A prime example of this type of security attack is in themes which display search strings back to the user who performed the search. The following is an example of a totally un-sanitised output, which could be used to inject JavaScript into the page. A regular search will never cause problems with this type of code, but hackers simply need to send a link to the administrator of the site which uses carefully crafted javascript in the URL, and that JavaScript will be executed in the administrators browser without their permission.

The correct way to display the search query back to the user is to sanitise it first. WordPress provides a range of standard functions for sanitizing different types of data inputs. You can read more about the various options on the Data Validation page at WordPress.org. The appropriate sanitization for an input field is esc_attr() which is intended for escaping attributes.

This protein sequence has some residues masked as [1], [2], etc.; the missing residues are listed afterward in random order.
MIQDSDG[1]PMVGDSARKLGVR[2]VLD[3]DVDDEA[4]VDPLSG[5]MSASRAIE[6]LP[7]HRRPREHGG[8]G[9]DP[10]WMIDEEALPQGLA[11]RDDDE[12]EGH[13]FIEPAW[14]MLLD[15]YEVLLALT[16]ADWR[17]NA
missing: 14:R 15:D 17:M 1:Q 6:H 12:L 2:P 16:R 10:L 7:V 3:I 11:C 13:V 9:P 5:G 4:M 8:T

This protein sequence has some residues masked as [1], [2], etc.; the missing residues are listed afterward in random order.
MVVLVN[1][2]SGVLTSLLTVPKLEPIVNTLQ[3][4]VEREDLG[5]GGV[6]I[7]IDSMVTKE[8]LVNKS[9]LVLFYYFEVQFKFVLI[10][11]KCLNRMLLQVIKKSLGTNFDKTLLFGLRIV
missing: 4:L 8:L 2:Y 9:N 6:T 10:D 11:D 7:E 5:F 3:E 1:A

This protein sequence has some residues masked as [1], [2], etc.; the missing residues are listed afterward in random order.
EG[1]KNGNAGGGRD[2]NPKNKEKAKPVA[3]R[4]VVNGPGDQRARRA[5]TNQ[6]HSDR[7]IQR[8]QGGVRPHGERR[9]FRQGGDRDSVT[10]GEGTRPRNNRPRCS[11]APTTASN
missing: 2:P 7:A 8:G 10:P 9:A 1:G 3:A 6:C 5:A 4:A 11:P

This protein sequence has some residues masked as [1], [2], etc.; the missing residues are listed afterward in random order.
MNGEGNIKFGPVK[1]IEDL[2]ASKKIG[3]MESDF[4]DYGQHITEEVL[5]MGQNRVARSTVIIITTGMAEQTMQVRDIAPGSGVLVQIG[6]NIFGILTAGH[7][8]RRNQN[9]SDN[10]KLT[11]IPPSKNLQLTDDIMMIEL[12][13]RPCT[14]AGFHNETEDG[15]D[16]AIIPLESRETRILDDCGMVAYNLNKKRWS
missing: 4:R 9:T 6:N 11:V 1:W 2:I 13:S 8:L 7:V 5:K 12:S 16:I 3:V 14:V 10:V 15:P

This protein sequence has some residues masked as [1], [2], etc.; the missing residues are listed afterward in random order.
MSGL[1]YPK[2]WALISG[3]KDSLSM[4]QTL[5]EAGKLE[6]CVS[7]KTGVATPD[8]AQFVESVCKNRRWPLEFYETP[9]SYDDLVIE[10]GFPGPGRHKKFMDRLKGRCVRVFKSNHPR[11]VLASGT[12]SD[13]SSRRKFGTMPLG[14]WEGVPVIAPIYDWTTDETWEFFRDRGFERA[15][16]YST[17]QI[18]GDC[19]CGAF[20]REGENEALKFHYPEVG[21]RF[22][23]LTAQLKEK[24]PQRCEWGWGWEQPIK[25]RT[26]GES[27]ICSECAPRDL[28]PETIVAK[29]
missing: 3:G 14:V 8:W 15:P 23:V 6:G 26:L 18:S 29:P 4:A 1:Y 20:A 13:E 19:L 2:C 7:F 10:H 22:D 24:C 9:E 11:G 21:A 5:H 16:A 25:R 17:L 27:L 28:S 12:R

Conveniently, WordPress goes one step further and includes a function specifically for search queries called get_search_query() which can be used as follows.

Post requests

$_POST and $_REQUEST variables are used to access the values of submitted form fields. Form submission data must always be sanitized to ensure that malicious code is removed. It is important to ensure that the data is cleaned before using it for anything. Data must not be added to the database then sanitised afterwards as by that stage it may be too late to stop an attack. It is unfortunately common to see code resembling the following in WordPress plugins and themes.

In this scenario, the raw post request is dumped directly into the database. The plugin or theme will then likely output that code to the end-user either in the admin panel or the front-end of the site. This would be a security catastrophe and must be avoided at all costs. Assuming that the data being submitted must be an integer, then the following code will ensure that the data is a valid integer before adding it to the database.